Face You Deserve, The (2004)

An artistic attempt at expressing and exorcising the ghosts of childishness in adulthood, but Gomes’ feature debut left me cold and unbothered.

Rating: 2.5 out of 5.

Review #2,150

Dir. Marta Meszaros
2004 | Portugal | Drama/Comedy/Fantasy | 103 mins | 1.85:1 | Portuguese
Not rated – likely to be NC16 for some mature themes

Cast: Jose Airosa, Gracinda Nave, Sara Graca
Plot: An epigram opens the film: “Up to your 30s, you have the face God has given you. After that you get the face you deserve.” A prelude then follows a kids entertainer turning 30 and having a hard time of it. In the second part, seven men in the woods live according to a set of childish ritual games.
Awards: –
Source: O Som e a Furia

Accessibility Index
Subject Matter: Moderate – Childishness, Adulthood
Narrative Style: Slightly Complex
Pace: Slow
Audience Type: General Arthouse

Viewed: MUBI
Spoilers: No


This is my second Miguel Gomes film and it’s a disappointing watch.  I was utterly impressed by Tabu (2012) and looking forward to seeing Our Beloved Month of August (2008) and his three-parter adaptation of Arabian Nights (2015), but his first feature, The Face You Deserve, left me cold and unbothered. 

That being said, it’s not a bad film and there’s certainly artistry and imagination involved.  I just can’t seem to feel for a whimsical narrative that plays out its qualities too early, so much so that it already exhausts them even before reaching the midpoint.  It reminds me similarly of how I felt towards Alejandro Jodorowsky’s feature debut, Fando and Lis (1968) as well. 

Structured in two asymmetrical parts, The Face You Deserve centres on a man named Francisco (who reluctantly turns 30 on his birthday) whose childish nature is at odds with not just his age, but an annoyance to the people around him.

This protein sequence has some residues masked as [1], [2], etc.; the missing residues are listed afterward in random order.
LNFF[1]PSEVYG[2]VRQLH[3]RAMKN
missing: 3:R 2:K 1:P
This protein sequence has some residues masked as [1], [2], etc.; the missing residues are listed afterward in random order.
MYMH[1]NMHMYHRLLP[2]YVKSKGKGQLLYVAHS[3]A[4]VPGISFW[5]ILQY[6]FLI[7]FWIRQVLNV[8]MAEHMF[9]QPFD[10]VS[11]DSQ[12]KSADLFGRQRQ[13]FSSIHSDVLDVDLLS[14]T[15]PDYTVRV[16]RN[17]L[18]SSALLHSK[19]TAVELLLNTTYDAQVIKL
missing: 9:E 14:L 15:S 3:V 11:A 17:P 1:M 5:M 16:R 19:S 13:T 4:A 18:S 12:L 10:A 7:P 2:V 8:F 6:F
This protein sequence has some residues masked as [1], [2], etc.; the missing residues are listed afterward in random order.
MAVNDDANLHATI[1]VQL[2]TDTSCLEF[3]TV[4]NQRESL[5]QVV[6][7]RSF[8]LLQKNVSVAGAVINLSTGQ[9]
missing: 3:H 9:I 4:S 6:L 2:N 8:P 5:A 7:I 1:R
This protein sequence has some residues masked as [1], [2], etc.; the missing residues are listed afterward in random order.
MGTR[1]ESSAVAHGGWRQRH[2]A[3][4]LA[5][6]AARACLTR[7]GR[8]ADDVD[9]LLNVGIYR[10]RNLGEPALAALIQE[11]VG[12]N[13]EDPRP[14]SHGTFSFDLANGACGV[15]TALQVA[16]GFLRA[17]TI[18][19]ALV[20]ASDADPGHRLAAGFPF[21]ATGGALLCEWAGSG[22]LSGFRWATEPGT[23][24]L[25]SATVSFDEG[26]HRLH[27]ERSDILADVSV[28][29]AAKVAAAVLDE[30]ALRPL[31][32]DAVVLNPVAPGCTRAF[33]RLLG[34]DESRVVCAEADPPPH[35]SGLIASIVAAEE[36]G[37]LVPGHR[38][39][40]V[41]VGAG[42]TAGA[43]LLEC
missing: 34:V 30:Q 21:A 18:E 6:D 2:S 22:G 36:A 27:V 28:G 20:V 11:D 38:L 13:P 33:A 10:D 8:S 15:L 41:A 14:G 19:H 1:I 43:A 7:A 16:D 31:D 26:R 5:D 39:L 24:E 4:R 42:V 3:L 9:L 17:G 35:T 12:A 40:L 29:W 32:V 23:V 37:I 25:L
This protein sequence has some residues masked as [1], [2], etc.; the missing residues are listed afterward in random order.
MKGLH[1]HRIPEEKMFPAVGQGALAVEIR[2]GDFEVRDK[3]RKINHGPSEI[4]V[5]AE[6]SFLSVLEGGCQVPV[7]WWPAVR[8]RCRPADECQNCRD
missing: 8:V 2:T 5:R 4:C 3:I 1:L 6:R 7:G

That’s the first part; in the second much longer part, he is rarely seen.  Instead, we become acquainted with seven men who are no different behaviorally to Francisco. 

In a sort of rift of ‘Snow White and the Seven Dwarves’, each man is introduced with a defining characteristic as they live together in a house, making up rituals, rules and punishments in an elaborate self-serving ‘game’. 

There are some interesting moments that border on magical realism, but while it is a creative work and no doubt highly resonant to anyone on its wavelength, I found it elusive. 

It’s difficult to identify with any of the characters or their insular world, though one might sort of understand what Gomes is trying to do, which is probably an artistic attempt at expressing and exorcising the ghosts of childishness in adulthood. 

There comes a point in our existence where we must repress the child in us and face a lifetime of rationalism—The Face You Deserve depicts this symbolically, but alas, this symbolism didn’t work for me. 

Grade: C-


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